- 34. Background Mass-Attenuation Spectrum Parameter Estimation Numerical Examples Conclusion References Goal and Minimization Approach Goal: Estimate the density-map and mass-attenuation spectrum parameters .˛; I/ by minimizing the penalized NLL f .˛; I/. Approach: A block coordinate-descent that uses Nesterov’s proximal-gradient (NPG) (Nesterov 1983) and limited-memory Broyden-Fletcher-Goldfarb-Shanno with box constraints (L-BFGS-B) (Byrd et al. 1995; Zhu et al. 1997) methods to update estimates of the density map and mass-attenuation spectrum parameters. We refer to this iteration as NPG-BFGS algorithm. 27 / 42
- 35. Background Mass-Attenuation Spectrum Parameter Estimation Numerical Examples Conclusion References Numerical Examples B1-spline constants set to satisfy J D 20; # basis functions qJ D 103 ; span Ä0qd0:5.J C1/e D 1; centering 28 / 42
- 36. Background Mass-Attenuation Spectrum Parameter Estimation Numerical Examples Conclusion References Real X-ray CT Example I 360 equi-spaced fan-beam projections with 1° spacing, X-ray source to rotation center is 3492 detector size, measurement array size of 694 elements, projection matrix ˆ constructed directly on GPU, x y detector array X-ray source D rotate imaginary detector array yielding a nonlinear estimation problem with N D 694 360 measurements and an 512 512 image to reconstruct. Implementation available at github.com/isucsp/imgRecSrc. Real data provided by Joe Gray, CNDE. Thanks! 29 / 42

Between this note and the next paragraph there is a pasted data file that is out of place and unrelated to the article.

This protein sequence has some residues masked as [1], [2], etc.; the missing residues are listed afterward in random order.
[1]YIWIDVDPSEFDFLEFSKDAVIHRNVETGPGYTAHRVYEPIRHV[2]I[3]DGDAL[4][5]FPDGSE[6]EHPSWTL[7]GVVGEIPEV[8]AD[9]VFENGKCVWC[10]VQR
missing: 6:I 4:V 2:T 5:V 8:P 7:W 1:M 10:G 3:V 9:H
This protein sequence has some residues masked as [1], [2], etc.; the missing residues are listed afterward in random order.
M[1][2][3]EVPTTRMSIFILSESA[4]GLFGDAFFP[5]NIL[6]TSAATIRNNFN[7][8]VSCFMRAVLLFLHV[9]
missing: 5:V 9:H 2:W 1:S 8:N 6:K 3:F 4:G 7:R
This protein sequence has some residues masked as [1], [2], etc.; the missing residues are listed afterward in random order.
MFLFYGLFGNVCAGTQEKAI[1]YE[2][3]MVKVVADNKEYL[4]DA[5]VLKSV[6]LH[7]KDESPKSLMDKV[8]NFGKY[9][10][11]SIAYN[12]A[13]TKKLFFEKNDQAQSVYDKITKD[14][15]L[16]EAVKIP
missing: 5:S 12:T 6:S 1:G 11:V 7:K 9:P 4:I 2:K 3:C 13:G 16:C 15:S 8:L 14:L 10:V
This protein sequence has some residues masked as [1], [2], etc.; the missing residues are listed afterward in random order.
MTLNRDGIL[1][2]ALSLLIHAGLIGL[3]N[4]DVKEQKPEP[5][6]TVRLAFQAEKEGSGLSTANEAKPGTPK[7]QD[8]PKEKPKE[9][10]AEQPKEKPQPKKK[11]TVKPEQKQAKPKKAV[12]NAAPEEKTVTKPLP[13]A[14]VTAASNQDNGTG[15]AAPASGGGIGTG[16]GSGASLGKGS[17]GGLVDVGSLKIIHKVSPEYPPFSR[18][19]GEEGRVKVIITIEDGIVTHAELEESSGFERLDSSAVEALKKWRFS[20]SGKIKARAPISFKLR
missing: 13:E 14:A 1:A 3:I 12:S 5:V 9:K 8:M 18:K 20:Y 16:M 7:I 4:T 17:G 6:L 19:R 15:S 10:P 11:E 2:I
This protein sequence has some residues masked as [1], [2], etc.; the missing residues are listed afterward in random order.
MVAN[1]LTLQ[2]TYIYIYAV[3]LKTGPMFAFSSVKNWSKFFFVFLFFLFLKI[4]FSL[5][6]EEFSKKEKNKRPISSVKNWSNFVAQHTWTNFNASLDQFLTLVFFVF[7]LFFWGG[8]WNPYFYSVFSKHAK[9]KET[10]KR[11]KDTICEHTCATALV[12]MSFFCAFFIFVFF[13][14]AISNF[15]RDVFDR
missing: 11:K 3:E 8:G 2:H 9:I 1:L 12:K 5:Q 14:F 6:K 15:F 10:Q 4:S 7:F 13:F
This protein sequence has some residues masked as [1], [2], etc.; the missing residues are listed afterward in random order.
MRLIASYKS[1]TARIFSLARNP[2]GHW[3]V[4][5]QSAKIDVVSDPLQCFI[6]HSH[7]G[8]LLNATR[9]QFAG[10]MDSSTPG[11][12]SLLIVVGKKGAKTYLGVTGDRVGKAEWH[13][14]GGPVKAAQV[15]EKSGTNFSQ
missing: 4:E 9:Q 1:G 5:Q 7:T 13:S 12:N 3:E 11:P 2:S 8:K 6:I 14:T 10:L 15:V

- 37. Background Mass-Attenuation Spectrum Parameter Estimation Numerical Examples Conclusion References (a) FBP (b) NPG-BFGS (u D 10 5 ) Figure 6: Real X-ray CT: Full projections. 30 / 42
- 38. Background Mass-Attenuation Spectrum Parameter Estimation Numerical Examples Conclusion References Comments Our reconstruction eliminates the streaking artifacts across the air around the object, the cupping artifacts with high intensity along the border. The regularization constant u has been tuned for good reconstruction performance. 31 / 42
- 39. Background Mass-Attenuation Spectrum Parameter Estimation Numerical Examples Conclusion References Inverse Linearization Function Estimate 0 0.5 1 1.5 2 2.5 3 3.5 4 0 1 2 3 4 5 6 7 8 9 Polychromaticprojections Monochromatic projections NPG-BFGS FBP ﬁtted − ln [ bL (·)I ] Figure 7: The polychromatic measurements as function of the monochromatic projections and its corresponding fitted curve. Observe the biased residual for FBP, the unbiased residual for NPG-BFGS and its increasing variance. 32 / 42